Those of you with keen memories might recall a little earlier in the year we ran a quite excellent piece talking about the prevalence/lack of black managers throughout the four professional football leagues in this country. It was quite shocking, but not altogether surprising really when you think about it. Today however, a tiny, microscopic blow has been struck for racial equality in the Premier League, because as we approach the 16th season since the shift from First Division, we finally have another black manager! Yes, it is official: Paul Ince has officially become the new Blackburn Rovers gaffer, following Jean Tigana (Fulham; 2000 – 2003) and Ruud Gullet (Chelsea and Newcastle; 1996 – 1999) as just the third black manager in the history of the Greatest League in the World™.
Ince has been given a three-year deal with Rovers, following in the footsteps of ex-partner-in-crime (not literally you racists!) Mark Hughes at
Things however are not looking so bright for another black player from about the same era with similar aspirations to push on to top flight management. John Barnes, perhaps the most decorated English black player of all time, has been searching for vacancies in the lower leagues without success for some time now. “I've applied for numerous jobs and sometimes I haven't even had the courtesy of a reply to my application letter,” Barnes told BBC Sport. “Perhaps I could understand it if I was applying for jobs at the top level but these were clubs in League One.” The whole process has left the former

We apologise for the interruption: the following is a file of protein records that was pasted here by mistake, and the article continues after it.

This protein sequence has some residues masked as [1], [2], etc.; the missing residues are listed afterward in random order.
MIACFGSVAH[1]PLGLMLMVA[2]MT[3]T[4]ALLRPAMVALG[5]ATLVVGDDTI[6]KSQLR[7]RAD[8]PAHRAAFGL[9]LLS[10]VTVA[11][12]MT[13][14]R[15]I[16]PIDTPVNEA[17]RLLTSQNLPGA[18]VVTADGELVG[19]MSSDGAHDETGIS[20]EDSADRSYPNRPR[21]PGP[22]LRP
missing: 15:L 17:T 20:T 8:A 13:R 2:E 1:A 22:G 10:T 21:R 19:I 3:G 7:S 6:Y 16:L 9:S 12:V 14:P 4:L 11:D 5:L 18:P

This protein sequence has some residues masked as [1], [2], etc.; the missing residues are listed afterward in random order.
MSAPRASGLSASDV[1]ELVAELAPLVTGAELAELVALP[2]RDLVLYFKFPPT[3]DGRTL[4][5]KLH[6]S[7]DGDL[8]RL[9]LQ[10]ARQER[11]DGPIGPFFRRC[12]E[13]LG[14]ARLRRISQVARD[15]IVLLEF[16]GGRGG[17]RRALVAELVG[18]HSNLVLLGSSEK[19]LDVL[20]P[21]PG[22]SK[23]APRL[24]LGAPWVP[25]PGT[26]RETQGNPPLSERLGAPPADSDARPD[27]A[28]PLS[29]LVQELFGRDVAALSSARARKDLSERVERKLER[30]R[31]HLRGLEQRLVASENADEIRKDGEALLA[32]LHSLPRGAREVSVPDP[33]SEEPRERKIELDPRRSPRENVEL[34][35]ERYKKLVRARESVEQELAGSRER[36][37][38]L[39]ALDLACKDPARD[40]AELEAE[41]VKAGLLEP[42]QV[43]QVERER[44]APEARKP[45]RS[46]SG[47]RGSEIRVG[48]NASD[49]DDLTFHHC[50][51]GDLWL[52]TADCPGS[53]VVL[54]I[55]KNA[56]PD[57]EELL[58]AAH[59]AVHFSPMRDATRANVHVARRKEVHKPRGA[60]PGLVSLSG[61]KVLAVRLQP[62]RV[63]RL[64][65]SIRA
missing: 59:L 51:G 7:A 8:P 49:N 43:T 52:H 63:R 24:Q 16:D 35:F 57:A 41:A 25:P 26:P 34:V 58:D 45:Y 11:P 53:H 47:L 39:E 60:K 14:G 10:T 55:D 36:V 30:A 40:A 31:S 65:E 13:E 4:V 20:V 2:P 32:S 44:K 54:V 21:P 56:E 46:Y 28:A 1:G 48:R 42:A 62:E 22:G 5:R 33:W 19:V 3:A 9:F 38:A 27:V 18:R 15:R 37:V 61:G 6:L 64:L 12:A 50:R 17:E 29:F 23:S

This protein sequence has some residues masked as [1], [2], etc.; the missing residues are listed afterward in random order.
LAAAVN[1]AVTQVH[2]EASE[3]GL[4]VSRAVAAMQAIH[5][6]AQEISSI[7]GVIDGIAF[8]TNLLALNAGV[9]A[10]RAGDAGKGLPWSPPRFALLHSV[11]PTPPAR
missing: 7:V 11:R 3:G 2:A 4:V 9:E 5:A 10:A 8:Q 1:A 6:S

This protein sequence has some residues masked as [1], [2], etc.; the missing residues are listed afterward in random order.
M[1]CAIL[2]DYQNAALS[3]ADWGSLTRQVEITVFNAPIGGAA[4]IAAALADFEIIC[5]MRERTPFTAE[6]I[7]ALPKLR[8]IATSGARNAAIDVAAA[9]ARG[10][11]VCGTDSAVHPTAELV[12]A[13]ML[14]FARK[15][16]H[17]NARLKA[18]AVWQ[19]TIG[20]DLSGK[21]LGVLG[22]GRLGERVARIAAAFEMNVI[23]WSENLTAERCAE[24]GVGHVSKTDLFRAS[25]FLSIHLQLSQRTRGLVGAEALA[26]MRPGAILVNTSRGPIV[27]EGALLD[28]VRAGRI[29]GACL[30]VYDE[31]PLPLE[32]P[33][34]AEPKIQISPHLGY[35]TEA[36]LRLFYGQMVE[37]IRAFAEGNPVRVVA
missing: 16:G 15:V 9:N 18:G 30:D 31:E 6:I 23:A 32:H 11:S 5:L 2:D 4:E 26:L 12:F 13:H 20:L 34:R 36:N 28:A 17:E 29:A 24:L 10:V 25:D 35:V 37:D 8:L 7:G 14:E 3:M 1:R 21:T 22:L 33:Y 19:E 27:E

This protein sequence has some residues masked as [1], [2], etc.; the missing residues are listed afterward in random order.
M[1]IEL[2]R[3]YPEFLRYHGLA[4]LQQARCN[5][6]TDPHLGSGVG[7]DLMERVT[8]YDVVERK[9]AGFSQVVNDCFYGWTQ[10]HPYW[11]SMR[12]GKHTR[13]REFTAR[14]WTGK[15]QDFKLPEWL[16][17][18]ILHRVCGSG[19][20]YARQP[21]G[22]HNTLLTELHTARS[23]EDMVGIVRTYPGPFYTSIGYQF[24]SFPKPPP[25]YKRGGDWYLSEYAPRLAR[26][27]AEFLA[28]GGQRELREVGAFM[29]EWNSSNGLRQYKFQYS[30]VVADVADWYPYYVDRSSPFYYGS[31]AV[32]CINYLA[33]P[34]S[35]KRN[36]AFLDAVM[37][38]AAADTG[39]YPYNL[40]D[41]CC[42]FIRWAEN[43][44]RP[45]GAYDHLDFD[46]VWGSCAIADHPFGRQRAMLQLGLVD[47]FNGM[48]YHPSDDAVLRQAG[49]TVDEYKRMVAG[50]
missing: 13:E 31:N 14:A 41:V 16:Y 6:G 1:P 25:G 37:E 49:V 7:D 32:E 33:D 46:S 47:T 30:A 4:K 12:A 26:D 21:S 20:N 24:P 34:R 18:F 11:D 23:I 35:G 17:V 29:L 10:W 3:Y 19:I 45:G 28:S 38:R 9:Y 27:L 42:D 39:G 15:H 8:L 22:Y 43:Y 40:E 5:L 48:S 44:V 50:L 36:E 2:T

“I believe the situation for black managers is like it was for black players back in the 1970s,” he stated. “Black players used to be put out on the wing because it was deemed they could run fast but not think too well. They weren't trusted to be a playmaker in central midfield or to wear the captain's armband. Now I think there is an analogous situation in management (where) Chairmen don't believe we can do the top managerial jobs.” Turning to describe the situation experienced by Luther Blissett, a former England international who played abroad at the top level, Barnes continued: “He has been applying for manager's jobs in the Football League for 15 years and not got anywhere. This is all about opportunities.”
Keith Alexander, who succeeded Ince at Macclesfield, is currently the only other black manager in the Football League, but more worryingly, the Warwick Business School recently released statistics showing that there are only seven other black coaches of any capacity in the leagues. This constitutes just 1% of the total number of coaches operating at all levels, despite the fact that more than 20% of all players are currently black.
Barnes is obviously full of praise for Ince’s achievement, but is cautious about holding him up as some kind of archetype for all black managers being capable of the same level of success: “If he doesn't succeed, does that count against all black managers? I don't think so. Just as if he does succeed it doesn't mean all black managers are good.” Still, the admiring respect can’t help but shine through Barnes, as it does also STT: “He has done things the hard way, proving himself with Macclesfield and MK Dons; while Roy Keane and Gareth Southgate were given chances at the top, he went to the bottom club in the league.”